Prince Harry has returned to Afghanistan to fly attack Apache helicopters, which he trained to use at Wattisham Airfield in Suffolk.
The 27-year-old army captain, who spent 10 weeks on the front line in 2007/08, will be in the hot seat during his four-month deployment. The Prince qualified as an Apache helicopter pilot in February, after 18 months of training at the local airfield.
He arrived in Afghanistan in the early hours today, and his first morning at Camp Bastion has been spent checking over the state-of-the-art Army aircraft he has likened to a "robot".
He wore his combat uniform and was joined on the Apache flightline by another unnamed member of the 100-strong unit he is posted to, 662 Squadron, 3 Regiment Army Air Corps.
After about 10 days of acclimatisation and training to hone his skills, Captain Harry Wales - as he is known in the Army - will be set to go out on operations in his role as co-pilot gunner.
Harry has made no secret of his desire to return to active service. A St James's Palace spokesman said: "He's approached the deployment with a range of emotions like any other soldier and feels both pride and anticipation as he deploys for a job he's trained for, for so long.
"Prince Harry, like any soldier, considers it a great honour to represent his country in Her Majesty's armed forces wherever it chooses to deploy him."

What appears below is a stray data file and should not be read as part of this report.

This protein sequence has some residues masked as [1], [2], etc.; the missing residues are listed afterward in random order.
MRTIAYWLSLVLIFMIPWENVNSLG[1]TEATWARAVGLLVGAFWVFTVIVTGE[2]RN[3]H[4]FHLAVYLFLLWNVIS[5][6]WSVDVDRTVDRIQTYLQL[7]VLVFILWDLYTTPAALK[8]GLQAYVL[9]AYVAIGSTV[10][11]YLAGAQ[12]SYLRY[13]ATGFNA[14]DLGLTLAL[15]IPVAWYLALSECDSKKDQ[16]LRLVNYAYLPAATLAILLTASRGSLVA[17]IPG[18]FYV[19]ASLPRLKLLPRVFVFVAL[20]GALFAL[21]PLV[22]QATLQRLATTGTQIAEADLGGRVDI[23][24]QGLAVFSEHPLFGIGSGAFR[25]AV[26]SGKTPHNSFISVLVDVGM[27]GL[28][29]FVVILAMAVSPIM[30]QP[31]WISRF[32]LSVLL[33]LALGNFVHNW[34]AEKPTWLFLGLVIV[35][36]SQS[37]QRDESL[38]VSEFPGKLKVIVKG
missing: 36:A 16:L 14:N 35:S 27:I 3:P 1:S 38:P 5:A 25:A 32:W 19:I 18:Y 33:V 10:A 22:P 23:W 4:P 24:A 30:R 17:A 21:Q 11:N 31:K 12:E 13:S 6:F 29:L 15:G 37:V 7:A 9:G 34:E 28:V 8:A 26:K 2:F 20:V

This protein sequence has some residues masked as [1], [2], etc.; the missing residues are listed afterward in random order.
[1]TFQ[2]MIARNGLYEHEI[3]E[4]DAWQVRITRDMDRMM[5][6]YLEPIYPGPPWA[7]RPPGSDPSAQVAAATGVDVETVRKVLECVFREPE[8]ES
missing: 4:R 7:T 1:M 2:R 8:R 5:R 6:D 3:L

Harry was a second lieutenant with his regiment, the Household Cavalry, for his first deployment to Afghanistan and worked as a forward air controller co-ordinating air strikes on Taliban positions.
During his current posting he could carry out similar tasks to those he co-ordinated in 2007/08.
That tour of duty was abruptly ended when foreign media broke a news blackout on reporting details of his service.
This time the Ministry of Defence has chosen to confirm this deployment after a threat assessment concluded that acknowledging his presence in Afghanistan would not put the royal or his colleagues at further risk.
Harry's return to frontline duty comes after 18 months of rigorous training, both in the UK and the US, after which he won a prize as the best Apache co-pilot gunner when he qualified in February.
He will fly various types of mission while stationed in Afghanistan, from escorting RAF Chinook helicopters carrying troops or equipment to targeting Taliban fighters who have attacked ground troops.
The Apache attack helicopter was designed to hunt and destroy tanks, but as the Taliban do not use armoured vehicles, it has a different role in Afghanistan.
As the aircraft's gunner, he will operate its armoury of wing-mounted aerial rockets, Hellfire laser-guided missiles and a 30mm chain gun positioned directly under his seat.
Harry's four-month tour coincides with Operation Herrick 17, which is the British military codename for current operations in Helmand Province.
He will be based in Camp Bastion, a huge base in the middle of the desert shared with US, Estonian, Danish and Afghan troops in the south west of the country.
Last year, Harry suggested it would be pointless to undertake costly helicopter training if he never went into combat: "You become a very expensive asset, the training's very expensive and they wouldn't have me doing what I'm doing.
"I count myself very, very lucky to have the chance to fly helicopters, and even luckier to have the chance to fly the Apache."